The names of these known victims are; Deborah Jackson, aged 29 who was shot on 10 August 1985, Henrietta Wright, aged 34 who was shot on 12 August 1986, Barbara Ware, aged 23, shot and killed on 10 January 1987, Bernita Sparks was 26-years-old when she was shot on 15 April 1987, Mary Lowe aged 26 murdered on 1 November 1987, Lachrica Jefferson, aged 22 died on 30 January 1988.
Alice Monique Alexander was 18-years-old when she was killed on 11 September 1988, Princess Berthomieux was just 15-years-old and died on 19 March 2002, Valerie McCorvey was 35-years-old, 11 July 2003 and the final victim was Janecia Peters, aged 25-years-old who was killed on 1 January 2007.
Arrest and Trial
On 7 July 2010, the Los Angeles Times reported that an arrest had been made. Police had found no exact match between DNA found at the crime scenes and any of the profiles in California’s DNA profile database. As a result, they searched the database for stored profiles that demonstrated sufficient similarity to allow police to infer a familial relationship. They found similar DNA belonging to Franklin’s son, Christopher, who had been convicted of a felony weapons charge.
In order to gather Lonnie Franklin Jr’s DNA profile, police went undercover at a local restaurant pretending to be waiters in order to collect Franklin’s used plates and cutlery. This identification was used to arrest Franklin after his DNA was deemed a match with saliva found on the victims.
On 3 November 2011, Reuters reported that the police were considering Lonnie David Franklin as a suspect in six more slayings of additional female victims. The police were investigating two of the six as potential victims killed during the 14-year lapse between an initial spate of Grim Sleeper murders that ended in 1988 and several more that began in 2002.
Of the remaining four victims, two bodies were discovered in the 1980s and two were reported missing in 2005 but the remains of the other two were never found, police said. Detectives said they linked Franklin to the six additional killings after reviewing hundreds of old case files and seeking the public’s help in identifying a collection of 180 photographs of women and girls that were found in his possession.
A number of further murders were raised during the penalty phase of Franklin’s trial which prosecutors believed he was also responsible for, however the decision was made not charge him with these further murders due to the risk of these delaying his trial even further, which had already taken 6 years, from his arrest in 2010, to bring into court.
Evidence which was presented against him during his trial included a gun found inside the garage of Franklin’s house during his arrest. This was found to be the same gun which had killed both Sharon Dismuke in 1984, and Janecia Peters in 2007.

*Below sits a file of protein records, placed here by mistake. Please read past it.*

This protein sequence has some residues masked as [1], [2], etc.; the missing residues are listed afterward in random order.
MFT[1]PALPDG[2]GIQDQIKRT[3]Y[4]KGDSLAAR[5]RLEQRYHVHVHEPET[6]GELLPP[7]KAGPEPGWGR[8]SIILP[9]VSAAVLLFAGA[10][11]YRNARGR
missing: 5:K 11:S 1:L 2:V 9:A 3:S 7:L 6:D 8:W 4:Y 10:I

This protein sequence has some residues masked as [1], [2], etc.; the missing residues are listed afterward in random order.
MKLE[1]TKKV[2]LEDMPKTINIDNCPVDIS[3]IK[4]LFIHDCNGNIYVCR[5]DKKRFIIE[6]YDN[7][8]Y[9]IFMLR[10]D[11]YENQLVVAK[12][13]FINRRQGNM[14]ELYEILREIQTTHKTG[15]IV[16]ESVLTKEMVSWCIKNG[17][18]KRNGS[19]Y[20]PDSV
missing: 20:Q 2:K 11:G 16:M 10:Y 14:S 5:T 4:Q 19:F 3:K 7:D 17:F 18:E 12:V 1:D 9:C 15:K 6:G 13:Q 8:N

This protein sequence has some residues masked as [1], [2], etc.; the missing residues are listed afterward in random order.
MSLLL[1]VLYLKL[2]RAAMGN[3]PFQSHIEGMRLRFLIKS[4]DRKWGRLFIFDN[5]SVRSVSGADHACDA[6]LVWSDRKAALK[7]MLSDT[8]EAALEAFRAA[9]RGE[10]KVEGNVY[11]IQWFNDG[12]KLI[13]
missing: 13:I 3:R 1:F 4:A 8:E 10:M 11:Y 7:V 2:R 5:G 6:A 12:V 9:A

There is one known survivor of the Grim Sleeper. Enietra Washington testified in court that she accepted a lift from Lonnie Franklin in his orange Ford Pinto. Frankin shot her in the chest and as she lost consciousness, sexually assaulted her and took photos of her as she remembered seeing the flash from a Polaroid camera.
A photo of Enietra Washington clearly injured was found inside Franklin’s garage alongside photos of many other women, some in similar states of distress. Enietra Washington identified Lonnie Franklin in court as the man who had attacked her and left her for dead almost 30 years earlier in 1988. She would be the eleventh victim.
Lonnie Franklin Jr was 63 by the time he was brought to trial for these murder charges. On 5 May 2016, after nearly three months of trial and a day and a half of jury deliberation, Lonnie David Franklin was convicted of 10 counts of murder and one count of attempted murder. On 6 June 2016, a Los Angeles County jury sentenced the serial killer to death. On 10 August 2016, Judge Kathleen Kennedy gave her final verdict for Lonnie Franklin agreeing with the death penalty verdict decided on by jurors 3 months ago. She rejected the notions for a new trial and that a sentence of death would be unconstitutional. She said, “I can’t think of anyone I’ve encountered in all my years in the criminal justice system that has committed the monstrous crimes that you have.“
It is questionable, however, whether 63-year-old Lonnie Franklin will ever be executed. In California, only 13 people have been put to death since 1978, and some 750 convicted killers still remain on death row. The average time spent on death row is almost 18 years. California over the last 2 years has been in the grips of a row over the lethal injection drugs used and as a result, executions have been halted with no execution taking place since 2006.
The state has proposed a new one-drug lethal injection protocol with the approval process still ongoing. Taking all into account Lonnie Franklin Jr may die in prison before an execution date is set. What is for certain is that the Grim Sleeper will never be released and his killing has now finally come to an end.
On March 28, 2020, now 67-years-old, Lonnie Franklin Jr was found dead in his prison cell at San Quentin State Prison.
This article uses material from the “Grim Sleeper” article at wikipedia.org and the “Lonnie David Franklin” article at criminalminds.wikia and is licensed under CC-BY-SA.